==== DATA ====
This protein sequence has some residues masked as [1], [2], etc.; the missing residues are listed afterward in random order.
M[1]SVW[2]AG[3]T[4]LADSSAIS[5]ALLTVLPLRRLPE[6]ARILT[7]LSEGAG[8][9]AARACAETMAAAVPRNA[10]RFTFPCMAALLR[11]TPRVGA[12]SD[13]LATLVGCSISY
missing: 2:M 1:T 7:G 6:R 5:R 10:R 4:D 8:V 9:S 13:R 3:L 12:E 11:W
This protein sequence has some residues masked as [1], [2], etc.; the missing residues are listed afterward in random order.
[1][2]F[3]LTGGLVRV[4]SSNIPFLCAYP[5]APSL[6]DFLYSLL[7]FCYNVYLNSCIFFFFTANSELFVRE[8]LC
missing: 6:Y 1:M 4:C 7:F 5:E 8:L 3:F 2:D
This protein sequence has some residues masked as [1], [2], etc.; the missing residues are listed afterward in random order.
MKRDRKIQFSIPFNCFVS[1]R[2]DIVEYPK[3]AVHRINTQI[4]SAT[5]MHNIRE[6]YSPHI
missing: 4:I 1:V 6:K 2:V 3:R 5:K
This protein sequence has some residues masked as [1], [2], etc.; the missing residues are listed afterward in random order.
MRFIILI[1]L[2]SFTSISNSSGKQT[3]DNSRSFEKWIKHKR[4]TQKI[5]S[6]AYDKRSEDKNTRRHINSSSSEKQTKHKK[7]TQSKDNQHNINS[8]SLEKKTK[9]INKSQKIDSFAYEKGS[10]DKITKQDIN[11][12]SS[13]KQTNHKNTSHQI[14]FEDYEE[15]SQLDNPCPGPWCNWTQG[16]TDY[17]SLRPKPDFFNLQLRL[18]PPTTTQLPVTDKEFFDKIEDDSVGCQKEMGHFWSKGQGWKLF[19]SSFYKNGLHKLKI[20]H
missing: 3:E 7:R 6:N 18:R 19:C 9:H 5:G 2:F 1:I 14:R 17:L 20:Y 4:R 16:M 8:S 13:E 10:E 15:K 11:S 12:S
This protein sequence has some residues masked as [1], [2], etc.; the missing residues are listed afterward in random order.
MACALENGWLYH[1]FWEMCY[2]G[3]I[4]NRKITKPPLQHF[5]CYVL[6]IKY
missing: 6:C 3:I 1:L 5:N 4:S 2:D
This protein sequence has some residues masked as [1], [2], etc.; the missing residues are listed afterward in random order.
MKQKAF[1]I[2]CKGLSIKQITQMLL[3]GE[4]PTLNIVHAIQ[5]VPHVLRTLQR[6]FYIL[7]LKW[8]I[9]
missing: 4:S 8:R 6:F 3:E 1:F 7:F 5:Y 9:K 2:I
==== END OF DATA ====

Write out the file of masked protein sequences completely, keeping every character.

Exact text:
This protein sequence has some residues masked as [1], [2], etc.; the missing residues are listed afterward in random order.
M[1]SVW[2]AG[3]T[4]LADSSAIS[5]ALLTVLPLRRLPE[6]ARILT[7]LSEGAG[8][9]AARACAETMAAAVPRNA[10]RFTFPCMAALLR[11]TPRVGA[12]SD[13]LATLVGCSISY
missing: 2:M 1:T 7:G 6:R 5:R 10:R 4:D 8:V 9:S 13:R 3:L 12:E 11:W
This protein sequence has some residues masked as [1], [2], etc.; the missing residues are listed afterward in random order.
[1][2]F[3]LTGGLVRV[4]SSNIPFLCAYP[5]APSL[6]DFLYSLL[7]FCYNVYLNSCIFFFFTANSELFVRE[8]LC
missing: 6:Y 1:M 4:C 7:F 5:E 8:L 3:F 2:D
This protein sequence has some residues masked as [1], [2], etc.; the missing residues are listed afterward in random order.
MKRDRKIQFSIPFNCFVS[1]R[2]DIVEYPK[3]AVHRINTQI[4]SAT[5]MHNIRE[6]YSPHI
missing: 4:I 1:V 6:K 2:V 3:R 5:K
This protein sequence has some residues masked as [1], [2], etc.; the missing residues are listed afterward in random order.
MRFIILI[1]L[2]SFTSISNSSGKQT[3]DNSRSFEKWIKHKR[4]TQKI[5]S[6]AYDKRSEDKNTRRHINSSSSEKQTKHKK[7]TQSKDNQHNINS[8]SLEKKTK[9]INKSQKIDSFAYEKGS[10]DKITKQDIN[11][12]SS[13]KQTNHKNTSHQI[14]FEDYEE[15]SQLDNPCPGPWCNWTQG[16]TDY[17]SLRPKPDFFNLQLRL[18]PPTTTQLPVTDKEFFDKIEDDSVGCQKEMGHFWSKGQGWKLF[19]SSFYKNGLHKLKI[20]H
missing: 3:E 7:R 6:N 18:R 19:C 9:H 5:G 2:F 1:I 14:R 17:L 20:Y 4:R 16:M 8:S 13:E 10:E 15:K 11:S 12:S
This protein sequence has some residues masked as [1], [2], etc.; the missing residues are listed afterward in random order.
MACALENGWLYH[1]FWEMCY[2]G[3]I[4]NRKITKPPLQHF[5]CYVL[6]IKY
missing: 6:C 3:I 1:L 5:N 4:S 2:D
This protein sequence has some residues masked as [1], [2], etc.; the missing residues are listed afterward in random order.
MKQKAF[1]I[2]CKGLSIKQITQMLL[3]GE[4]PTLNIVHAIQ[5]VPHVLRTLQR[6]FYIL[7]LKW[8]I[9]
missing: 4:S 8:R 6:F 3:E 1:F 7:F 5:Y 9:K 2:I